From today's U.K. Guardian comes this utterly predictable account of Al Qaida's "resurgence." According to the paper, the terrorist organization has revived, spread and is again capable of staging another "spectacular" attack on the scale of 9-11.
The Guardian story is based on the annual assessment of world affairs by the London-based International Institute for Strategic Studies (IISS), which released its report yesterday. While the IISS is highly respected, it is also decidedly liberal in its outlook--no wonder the Guardian considers it to be the "Holy Grail." If you need proof of their bias, consider one of the "other" findings from yesterday's report:
"...if climate change is allowed to continue unchecked, its affects will be catastrophic "on the level of nuclear war".
Never mind that the entire "climate change" argument is based on scientific "consensus," rather than irrefutable data. Since that version of climatological events fits the IISS narrative, the think tank is quite willing to accept it as the Holy Grail. And, it's a trend that's evident in other IISS assessments as well. Consider its "doom-and-gloom" view on the state of Al Qaida and the larger issue of radical Islam:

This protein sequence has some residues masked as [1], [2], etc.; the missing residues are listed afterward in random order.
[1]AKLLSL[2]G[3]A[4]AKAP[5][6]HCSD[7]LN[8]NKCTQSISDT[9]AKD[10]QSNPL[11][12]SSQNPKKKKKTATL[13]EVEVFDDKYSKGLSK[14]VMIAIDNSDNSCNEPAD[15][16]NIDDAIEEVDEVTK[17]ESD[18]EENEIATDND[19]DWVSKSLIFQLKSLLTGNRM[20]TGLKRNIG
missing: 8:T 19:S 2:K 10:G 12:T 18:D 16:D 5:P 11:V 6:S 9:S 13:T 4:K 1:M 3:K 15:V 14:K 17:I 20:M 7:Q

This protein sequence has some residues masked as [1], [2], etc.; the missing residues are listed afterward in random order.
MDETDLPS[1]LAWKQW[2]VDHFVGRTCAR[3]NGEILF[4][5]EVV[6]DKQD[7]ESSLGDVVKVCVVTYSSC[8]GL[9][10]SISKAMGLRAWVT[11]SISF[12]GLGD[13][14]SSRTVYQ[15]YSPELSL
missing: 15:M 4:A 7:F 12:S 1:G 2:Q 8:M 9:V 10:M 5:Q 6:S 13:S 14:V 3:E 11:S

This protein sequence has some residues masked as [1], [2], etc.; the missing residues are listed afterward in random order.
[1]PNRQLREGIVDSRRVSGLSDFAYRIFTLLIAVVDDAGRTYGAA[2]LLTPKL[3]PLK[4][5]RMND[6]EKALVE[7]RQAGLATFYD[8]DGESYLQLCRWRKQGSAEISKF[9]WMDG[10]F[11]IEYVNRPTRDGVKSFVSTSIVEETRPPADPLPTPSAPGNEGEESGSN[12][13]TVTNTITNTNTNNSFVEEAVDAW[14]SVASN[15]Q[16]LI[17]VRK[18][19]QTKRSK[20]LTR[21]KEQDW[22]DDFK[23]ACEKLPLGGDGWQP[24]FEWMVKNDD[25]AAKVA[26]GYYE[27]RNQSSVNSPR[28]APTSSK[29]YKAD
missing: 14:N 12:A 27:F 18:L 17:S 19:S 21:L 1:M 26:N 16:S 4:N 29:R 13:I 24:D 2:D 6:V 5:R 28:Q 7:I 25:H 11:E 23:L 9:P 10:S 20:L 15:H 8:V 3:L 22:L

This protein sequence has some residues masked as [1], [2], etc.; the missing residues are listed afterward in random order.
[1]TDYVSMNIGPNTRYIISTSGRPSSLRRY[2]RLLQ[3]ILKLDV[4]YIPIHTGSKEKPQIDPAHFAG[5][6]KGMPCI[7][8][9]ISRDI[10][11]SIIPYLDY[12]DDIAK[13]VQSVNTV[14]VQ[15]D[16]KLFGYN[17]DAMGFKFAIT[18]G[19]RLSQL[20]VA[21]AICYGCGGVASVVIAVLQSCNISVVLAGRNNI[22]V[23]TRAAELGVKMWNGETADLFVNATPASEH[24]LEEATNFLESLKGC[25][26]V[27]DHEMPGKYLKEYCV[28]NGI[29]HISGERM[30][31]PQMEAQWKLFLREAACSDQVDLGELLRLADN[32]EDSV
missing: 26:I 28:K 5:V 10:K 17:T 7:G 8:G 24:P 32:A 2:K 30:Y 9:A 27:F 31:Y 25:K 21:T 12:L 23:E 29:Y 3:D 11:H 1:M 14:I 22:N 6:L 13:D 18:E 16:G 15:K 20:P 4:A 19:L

There is increasing evidence "that 'core' al-Qaida is proving adaptable and resilient, and has retained an ability to plan and coordinate large-scale attacks in the western world despite the attrition it has suffered", said the IISS. "The threat from Islamist terrorism remains as high as ever, and looks set to get worse," it added.
"The US and its allies have failed to deal a death blow to al-Qaida; the organisation's ideology appears to have taken root to such a degree that it will require decades to eradicate," it continued.
There is little doubt that Al Qaida has a high degree of resiliency--it's a common trait among terrorist organizations. The IRA fought the British military and intelligence services for almost 30 years; in South America, FARC rebels have been battling the Colombian government since the late 1940s. And the Tamil Tigers have waged a murderous campaign on Sri Lanka since the mid-1970s. In that sense, Al Qaida's resiliency merely follows a well-established pattern.